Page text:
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How your car dealership can avoid getting stuck with over-age stock

By Richard Yarrow

 

 

 

 

 

 

 

 

Since the credit crunch came in 2008 and new car sales dried up, the knock-on effect in the years since has been low levels of quality stock appearing on the used car side of the franchised forecourt.

   

  NEED TO KNOW

        
Used stock levels should see effect of upturn in new sales ‘in early 2015’  
Shortage of 0-4-year-olds sees dealers keep hold of older trade-ins  
Some OEMs support the move to keep older cars on sale in the network  
   

So have things improved in 2013? Adrian Rushmore, operations director at CAP and speaker at the 2013 AM Used Car Conference, said the evidence points in that direction.

“So far this year, retail sales appear to be tracking at similar or slightly higher levels to last year, in the region of 3.2 million. This means that dealers have generally been able to acquire the stock that they need, and this is especially true of the last few weeks.” He also said CAP figures showed year-on-year prices for three-year-old cars had increased by 10%, and six-year-old cars by about 4%.

Daren Wiseman, valuation services manager at Manheim Auctions, said there was still shortage of quality stock less than four years old.

“Supply has only improved marginally year-on-year and as a result prices have remained strong and stable, even through the traditionally quieter summer months. There is obviously retail demand for these hard-to-find newer models.”

Feedback from the front line also isn’t so encouraging. John Caney, managing director, Hyundai North London, told us: “The upturn has yet to reflect on used stock, but should mean an increase come early 2015.”

Re-stocking can be a lottery because the used car market is never static. Richard Thwaites, commercial director at automotive data analytics company Deltapoint, said: “It’s constantly evolving, and consumer interest and budgets are fluid and can vary dramatically by region. Will a car that has generated a good profit in the past do so again now? What about the cars that have been avoided or ignored in the past – will they now provide good stock turn and healthy margins?”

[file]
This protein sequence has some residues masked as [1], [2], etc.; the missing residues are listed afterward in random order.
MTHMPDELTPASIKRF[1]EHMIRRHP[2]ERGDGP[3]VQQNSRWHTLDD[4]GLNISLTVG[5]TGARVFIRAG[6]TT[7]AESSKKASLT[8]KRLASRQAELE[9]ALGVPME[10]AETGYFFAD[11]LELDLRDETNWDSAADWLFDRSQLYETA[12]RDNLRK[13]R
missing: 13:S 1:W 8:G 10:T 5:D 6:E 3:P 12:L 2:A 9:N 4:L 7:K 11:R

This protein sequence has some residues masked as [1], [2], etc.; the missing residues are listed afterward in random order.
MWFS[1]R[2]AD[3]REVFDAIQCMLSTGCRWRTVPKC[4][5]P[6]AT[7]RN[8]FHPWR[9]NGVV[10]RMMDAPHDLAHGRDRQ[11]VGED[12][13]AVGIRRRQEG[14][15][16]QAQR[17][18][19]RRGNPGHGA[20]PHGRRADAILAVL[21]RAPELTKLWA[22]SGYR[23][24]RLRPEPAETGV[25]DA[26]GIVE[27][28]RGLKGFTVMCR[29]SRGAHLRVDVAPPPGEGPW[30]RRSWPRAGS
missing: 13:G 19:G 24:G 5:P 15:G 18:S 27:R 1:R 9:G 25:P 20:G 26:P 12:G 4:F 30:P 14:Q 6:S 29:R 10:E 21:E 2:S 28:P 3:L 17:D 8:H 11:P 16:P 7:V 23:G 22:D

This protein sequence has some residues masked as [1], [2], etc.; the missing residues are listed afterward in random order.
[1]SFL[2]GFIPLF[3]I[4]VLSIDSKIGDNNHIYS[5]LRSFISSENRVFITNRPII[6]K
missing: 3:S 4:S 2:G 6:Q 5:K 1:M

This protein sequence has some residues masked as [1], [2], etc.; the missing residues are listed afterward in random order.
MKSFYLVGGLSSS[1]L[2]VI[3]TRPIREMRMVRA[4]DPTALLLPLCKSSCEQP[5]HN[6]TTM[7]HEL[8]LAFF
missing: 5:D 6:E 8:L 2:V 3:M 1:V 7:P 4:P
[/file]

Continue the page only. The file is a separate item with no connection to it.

One result of the shortage of quality 0-4-year-old stock has been dealers keeping hold of older trade-ins, retailing models they may not have considered three or four years ago and instead sent to auction or a local independent. Many of the larger dealer groups have relaxed their stocking policies to ensure they have vehicles to cater for the varying sizes of customers’ under-pressure wallets.

The shortage of younger used stock has forced retailers to support income streams across the business, for example, in the hope of keeping older vehicles returning to prop up challenging conditions in aftersales.

Rushmore said retaining more of the better part-ex cars can be attractive as it offers the best potential for a quick profit. “However, these older cars also attract higher refurbishment costs, and for many, these are prohibitive.”

With ever-increasing vehicle reliability, some OEMs have supported the move to keep older cars on sale in the network. From May, Volvo amended the conditions of its Selekt approved used scheme to include cars up to seven years old. Bruce Greenwood, Volvo’s used car programme manager, explained: “We have responded to the wishes of our retail network, which in turn is reacting to the demands of today’s customers. Used car buyers are increasingly open to vehicles which are slightly older and with higher mileage.”



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